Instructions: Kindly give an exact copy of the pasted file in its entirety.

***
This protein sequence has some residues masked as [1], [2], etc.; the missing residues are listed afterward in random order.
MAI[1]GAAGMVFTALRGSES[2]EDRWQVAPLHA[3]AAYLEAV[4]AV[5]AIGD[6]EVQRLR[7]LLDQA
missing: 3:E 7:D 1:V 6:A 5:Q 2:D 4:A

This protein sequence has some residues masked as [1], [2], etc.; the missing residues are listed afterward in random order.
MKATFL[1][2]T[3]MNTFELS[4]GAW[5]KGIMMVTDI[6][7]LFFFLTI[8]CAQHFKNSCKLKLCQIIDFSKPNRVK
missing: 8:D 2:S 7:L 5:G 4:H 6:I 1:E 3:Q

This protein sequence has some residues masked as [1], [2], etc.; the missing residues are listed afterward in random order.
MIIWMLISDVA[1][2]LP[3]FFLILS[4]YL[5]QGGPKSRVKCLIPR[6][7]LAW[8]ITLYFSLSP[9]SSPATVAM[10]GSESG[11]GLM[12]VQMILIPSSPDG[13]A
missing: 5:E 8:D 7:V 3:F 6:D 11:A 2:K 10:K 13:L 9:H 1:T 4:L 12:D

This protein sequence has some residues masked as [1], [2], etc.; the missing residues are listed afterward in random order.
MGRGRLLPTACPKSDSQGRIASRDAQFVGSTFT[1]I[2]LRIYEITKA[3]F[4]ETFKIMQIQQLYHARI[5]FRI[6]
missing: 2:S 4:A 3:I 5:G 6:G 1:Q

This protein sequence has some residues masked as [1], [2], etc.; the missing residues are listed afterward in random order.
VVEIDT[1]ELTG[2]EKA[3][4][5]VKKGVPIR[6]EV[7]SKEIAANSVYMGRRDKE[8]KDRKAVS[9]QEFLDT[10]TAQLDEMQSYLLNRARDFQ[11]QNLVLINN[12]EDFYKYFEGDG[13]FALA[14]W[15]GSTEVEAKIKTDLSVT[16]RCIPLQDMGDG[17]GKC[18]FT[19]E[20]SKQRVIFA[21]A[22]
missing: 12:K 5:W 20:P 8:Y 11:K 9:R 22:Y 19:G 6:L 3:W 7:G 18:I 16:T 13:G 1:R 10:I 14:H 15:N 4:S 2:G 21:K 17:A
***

This protein sequence has some residues masked as [1], [2], etc.; the missing residues are listed afterward in random order.
MAI[1]GAAGMVFTALRGSES[2]EDRWQVAPLHA[3]AAYLEAV[4]AV[5]AIGD[6]EVQRLR[7]LLDQA
missing: 3:E 7:D 1:V 6:A 5:Q 2:D 4:A

This protein sequence has some residues masked as [1], [2], etc.; the missing residues are listed afterward in random order.
MKATFL[1][2]T[3]MNTFELS[4]GAW[5]KGIMMVTDI[6][7]LFFFLTI[8]CAQHFKNSCKLKLCQIIDFSKPNRVK
missing: 8:D 2:S 7:L 5:G 4:H 6:I 1:E 3:Q

This protein sequence has some residues masked as [1], [2], etc.; the missing residues are listed afterward in random order.
MIIWMLISDVA[1][2]LP[3]FFLILS[4]YL[5]QGGPKSRVKCLIPR[6][7]LAW[8]ITLYFSLSP[9]SSPATVAM[10]GSESG[11]GLM[12]VQMILIPSSPDG[13]A
missing: 5:E 8:D 7:V 3:F 6:D 11:A 2:K 10:K 13:L 9:H 1:T 4:L 12:D

This protein sequence has some residues masked as [1], [2], etc.; the missing residues are listed afterward in random order.
MGRGRLLPTACPKSDSQGRIASRDAQFVGSTFT[1]I[2]LRIYEITKA[3]F[4]ETFKIMQIQQLYHARI[5]FRI[6]
missing: 2:S 4:A 3:I 5:G 6:G 1:Q

This protein sequence has some residues masked as [1], [2], etc.; the missing residues are listed afterward in random order.
VVEIDT[1]ELTG[2]EKA[3][4][5]VKKGVPIR[6]EV[7]SKEIAANSVYMGRRDKE[8]KDRKAVS[9]QEFLDT[10]TAQLDEMQSYLLNRARDFQ[11]QNLVLINN[12]EDFYKYFEGDG[13]FALA[14]W[15]GSTEVEAKIKTDLSVT[16]RCIPLQDMGDG[17]GKC[18]FT[19]E[20]SKQRVIFA[21]A[22]
missing: 12:K 5:W 20:P 8:Y 11:K 9:R 22:Y 19:G 6:L 3:W 7:G 18:I 16:T 13:G 1:R 10:I 14:H 15:N 4:S 2:G 21:K 17:A